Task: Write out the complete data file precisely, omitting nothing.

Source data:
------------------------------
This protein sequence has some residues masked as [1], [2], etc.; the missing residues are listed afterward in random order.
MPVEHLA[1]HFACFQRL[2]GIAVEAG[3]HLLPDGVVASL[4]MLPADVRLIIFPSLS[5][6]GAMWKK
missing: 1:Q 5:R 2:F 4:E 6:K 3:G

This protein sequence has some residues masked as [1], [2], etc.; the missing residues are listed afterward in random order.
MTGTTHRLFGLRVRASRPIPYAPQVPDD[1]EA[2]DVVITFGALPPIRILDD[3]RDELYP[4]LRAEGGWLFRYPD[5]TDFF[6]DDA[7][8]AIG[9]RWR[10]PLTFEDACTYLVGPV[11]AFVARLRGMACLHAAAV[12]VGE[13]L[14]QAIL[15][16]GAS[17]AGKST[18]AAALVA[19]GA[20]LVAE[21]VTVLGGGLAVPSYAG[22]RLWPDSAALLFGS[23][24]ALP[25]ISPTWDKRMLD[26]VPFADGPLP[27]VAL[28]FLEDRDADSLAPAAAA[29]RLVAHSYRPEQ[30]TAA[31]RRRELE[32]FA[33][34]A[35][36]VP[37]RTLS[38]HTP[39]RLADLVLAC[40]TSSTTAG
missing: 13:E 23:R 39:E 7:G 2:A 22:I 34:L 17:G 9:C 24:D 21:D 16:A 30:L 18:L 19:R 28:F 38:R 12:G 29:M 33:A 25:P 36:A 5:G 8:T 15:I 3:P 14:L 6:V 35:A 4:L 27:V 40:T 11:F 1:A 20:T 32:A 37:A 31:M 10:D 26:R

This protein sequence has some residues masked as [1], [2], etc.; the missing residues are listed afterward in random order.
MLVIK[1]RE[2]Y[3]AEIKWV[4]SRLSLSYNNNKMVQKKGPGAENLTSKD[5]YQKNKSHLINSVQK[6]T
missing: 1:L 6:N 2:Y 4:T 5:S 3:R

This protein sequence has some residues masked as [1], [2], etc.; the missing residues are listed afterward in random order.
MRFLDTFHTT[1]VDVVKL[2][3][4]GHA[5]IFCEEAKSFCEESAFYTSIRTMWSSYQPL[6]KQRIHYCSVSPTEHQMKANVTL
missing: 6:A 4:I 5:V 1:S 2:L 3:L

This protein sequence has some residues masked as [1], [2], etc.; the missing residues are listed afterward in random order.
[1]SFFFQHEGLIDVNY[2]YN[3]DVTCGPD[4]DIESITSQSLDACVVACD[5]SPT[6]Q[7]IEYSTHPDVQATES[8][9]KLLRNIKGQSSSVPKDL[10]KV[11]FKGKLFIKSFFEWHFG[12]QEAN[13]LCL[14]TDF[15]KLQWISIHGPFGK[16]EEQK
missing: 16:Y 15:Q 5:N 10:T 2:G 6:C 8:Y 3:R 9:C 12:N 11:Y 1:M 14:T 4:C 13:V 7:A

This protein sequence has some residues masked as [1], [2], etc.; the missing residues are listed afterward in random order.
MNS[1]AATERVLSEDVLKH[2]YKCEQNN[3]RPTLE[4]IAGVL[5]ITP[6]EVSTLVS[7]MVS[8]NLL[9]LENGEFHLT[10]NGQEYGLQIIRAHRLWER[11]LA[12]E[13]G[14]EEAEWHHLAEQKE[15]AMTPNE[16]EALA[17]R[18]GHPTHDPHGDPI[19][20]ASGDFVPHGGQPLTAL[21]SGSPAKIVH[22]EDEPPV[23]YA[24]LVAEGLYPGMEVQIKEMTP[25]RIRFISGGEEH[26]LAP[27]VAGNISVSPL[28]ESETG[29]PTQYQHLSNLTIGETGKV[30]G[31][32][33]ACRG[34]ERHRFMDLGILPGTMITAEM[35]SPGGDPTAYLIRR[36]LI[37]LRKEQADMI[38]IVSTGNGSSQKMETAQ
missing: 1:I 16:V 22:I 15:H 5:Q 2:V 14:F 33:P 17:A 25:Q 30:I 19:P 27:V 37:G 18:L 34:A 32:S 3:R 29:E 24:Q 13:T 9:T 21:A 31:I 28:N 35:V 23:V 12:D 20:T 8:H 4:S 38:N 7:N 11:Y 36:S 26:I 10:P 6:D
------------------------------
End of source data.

This protein sequence has some residues masked as [1], [2], etc.; the missing residues are listed afterward in random order.
MPVEHLA[1]HFACFQRL[2]GIAVEAG[3]HLLPDGVVASL[4]MLPADVRLIIFPSLS[5][6]GAMWKK
missing: 1:Q 5:R 2:F 4:E 6:K 3:G

This protein sequence has some residues masked as [1], [2], etc.; the missing residues are listed afterward in random order.
MTGTTHRLFGLRVRASRPIPYAPQVPDD[1]EA[2]DVVITFGALPPIRILDD[3]RDELYP[4]LRAEGGWLFRYPD[5]TDFF[6]DDA[7][8]AIG[9]RWR[10]PLTFEDACTYLVGPV[11]AFVARLRGMACLHAAAV[12]VGE[13]L[14]QAIL[15][16]GAS[17]AGKST[18]AAALVA[19]GA[20]LVAE[21]VTVLGGGLAVPSYAG[22]RLWPDSAALLFGS[23][24]ALP[25]ISPTWDKRMLD[26]VPFADGPLP[27]VAL[28]FLEDRDADSLAPAAAA[29]RLVAHSYRPEQ[30]TAA[31]RRRELE[32]FA[33][34]A[35][36]VP[37]RTLS[38]HTP[39]RLADLVLAC[40]TSSTTAG
missing: 13:E 23:R 39:E 7:G 2:A 22:I 34:L 17:G 9:C 24:D 21:D 16:A 30:L 18:L 19:R 28:F 38:R 12:G 29:M 33:A 25:P 36:A 5:G 8:T 15:I 3:P 14:L 6:V 35:A 4:L 27:V 40:T 11:F 1:A 20:T 32:A 37:A 31:M 10:D 26:R

This protein sequence has some residues masked as [1], [2], etc.; the missing residues are listed afterward in random order.
MLVIK[1]RE[2]Y[3]AEIKWV[4]SRLSLSYNNNKMVQKKGPGAENLTSKD[5]YQKNKSHLINSVQK[6]T
missing: 1:L 6:N 2:Y 4:T 5:S 3:R

This protein sequence has some residues masked as [1], [2], etc.; the missing residues are listed afterward in random order.
MRFLDTFHTT[1]VDVVKL[2][3][4]GHA[5]IFCEEAKSFCEESAFYTSIRTMWSSYQPL[6]KQRIHYCSVSPTEHQMKANVTL
missing: 6:A 4:I 5:V 1:S 2:L 3:L

This protein sequence has some residues masked as [1], [2], etc.; the missing residues are listed afterward in random order.
[1]SFFFQHEGLIDVNY[2]YN[3]DVTCGPD[4]DIESITSQSLDACVVACD[5]SPT[6]Q[7]IEYSTHPDVQATES[8][9]KLLRNIKGQSSSVPKDL[10]KV[11]FKGKLFIKSFFEWHFG[12]QEAN[13]LCL[14]TDF[15]KLQWISIHGPFGK[16]EEQK
missing: 16:Y 15:Q 5:N 10:T 2:G 6:C 8:Y 3:R 9:C 12:N 11:Y 1:M 14:T 4:C 13:V 7:A

This protein sequence has some residues masked as [1], [2], etc.; the missing residues are listed afterward in random order.
MNS[1]AATERVLSEDVLKH[2]YKCEQNN[3]RPTLE[4]IAGVL[5]ITP[6]EVSTLVS[7]MVS[8]NLL[9]LENGEFHLT[10]NGQEYGLQIIRAHRLWER[11]LA[12]E[13]G[14]EEAEWHHLAEQKE[15]AMTPNE[16]EALA[17]R[18]GHPTHDPHGDPI[19][20]ASGDFVPHGGQPLTAL[21]SGSPAKIVH[22]EDEPPV[23]YA[24]LVAEGLYPGMEVQIKEMTP[25]RIRFISGGEEH[26]LAP[27]VAGNISVSPL[28]ESETG[29]PTQYQHLSNLTIGETGKV[30]G[31][32][33]ACRG[34]ERHRFMDLGILPGTMITAEM[35]SPGGDPTAYLIRR[36]LI[37]LRKEQADMI[38]IVSTGNGSSQKMETAQ
missing: 1:I 16:V 22:I 15:H 5:Q 2:V 14:F 33:P 17:A 25:Q 30:I 19:P 27:V 37:G 18:L 34:A 32:S 3:R 29:E 24:Q 13:T 9:T 21:A 31:I 28:N 35:V 23:V 12:D 20:T 8:H 4:S 38:N 7:N 11:Y 36:S 26:I 10:P 6:D